The taste of custard, pastry dough and cinnamon still lingers on my tongue. A crème brûlée like filling is nestled into flaky crust, slightly crystalized and sprinkled with powdered sugar and cinnamon. This famous Portuguese dessert called pastel de nata was the theme of my weekend.
My friends and I even got to visit the most famous pastry shop in Lisbon, Pastéis de Belém, where it is believed that pastel de nata was invented before the 18th century!
Lisbon truly surprised me…I didn’t have many expectations about the city, but it was really a fun place to explore! The Portuguese cuisine was excellent, the people were very friendly, the language was so interesting (sounds like a mix of German and Spanish to me) and the city was full of character.
The city is very reminiscent of an European San Francisco. The steep inclines and hills, the yellow trams, a giant red bridge constructed by the same architect as the Golden Gate Bridge, and waterfront view all made me believe I was in California.
One evening for dinner I ate at restaurant called Cervejaria da Trindade, which was originally a 13th century monastery.
The traditional Portuguese dish “bacalhau a bras” was my favorite meal in Lisbon. The combination of salt cod, fried potatoes and scrambled eggs sounds so odd, but it is a match made in heaven. It’s a bit creamy, a bit salty and balanced by fresh chunks of fish. I can’t wait to learn how to make it!
My friends and I were ecstatic to find dozens of roasted chestnut carts in the streets. It felt so much like fall! I really wanted to break out singing “Chestnuts roasting on an open fire…” but I figured I would look even more like a tourist!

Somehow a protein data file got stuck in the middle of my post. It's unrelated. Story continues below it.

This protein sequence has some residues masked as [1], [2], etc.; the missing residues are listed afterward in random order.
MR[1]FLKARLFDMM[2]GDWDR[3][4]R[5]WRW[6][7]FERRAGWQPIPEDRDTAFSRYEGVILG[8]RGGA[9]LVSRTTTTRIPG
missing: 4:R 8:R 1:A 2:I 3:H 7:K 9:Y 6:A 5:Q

I love the charred exterior of the chestnuts fresh out of the roaster.
The inside of the chestnuts were almost like a sweet, nutty potato flavor. I enjoyed the taste, but honestly the idea of “chestnuts roasting on an open fire” is the best part.
On Saturday afternoon my friends and I ventured to a little fairytale town called Sintra, right outside of Lisbon. The town is known for its grand castles, green hills and charming atmosphere. We felt like we were in a mix of a French and Irish city that was the setting of a fairytale movie!
I had no idea that Portugal takes such pride in their coffee. At a quaint local coffee shop in Sintra, I had the best uma meia de leite, or latte, of my life! I will savor the memory of rich espresso and light foamy milk complimented by a Portuguese pastry forever.
Portugal exceeded all of my expectations and was such a “sweet,” fairytale weekend. I can’t wait to learn how to make pasteles de nata and bacalhau a bras when I return to the States. Next time you are in Europe, make a stop in Portugal…I promise you will be pleasantly surprised!
Love food, love self, love life.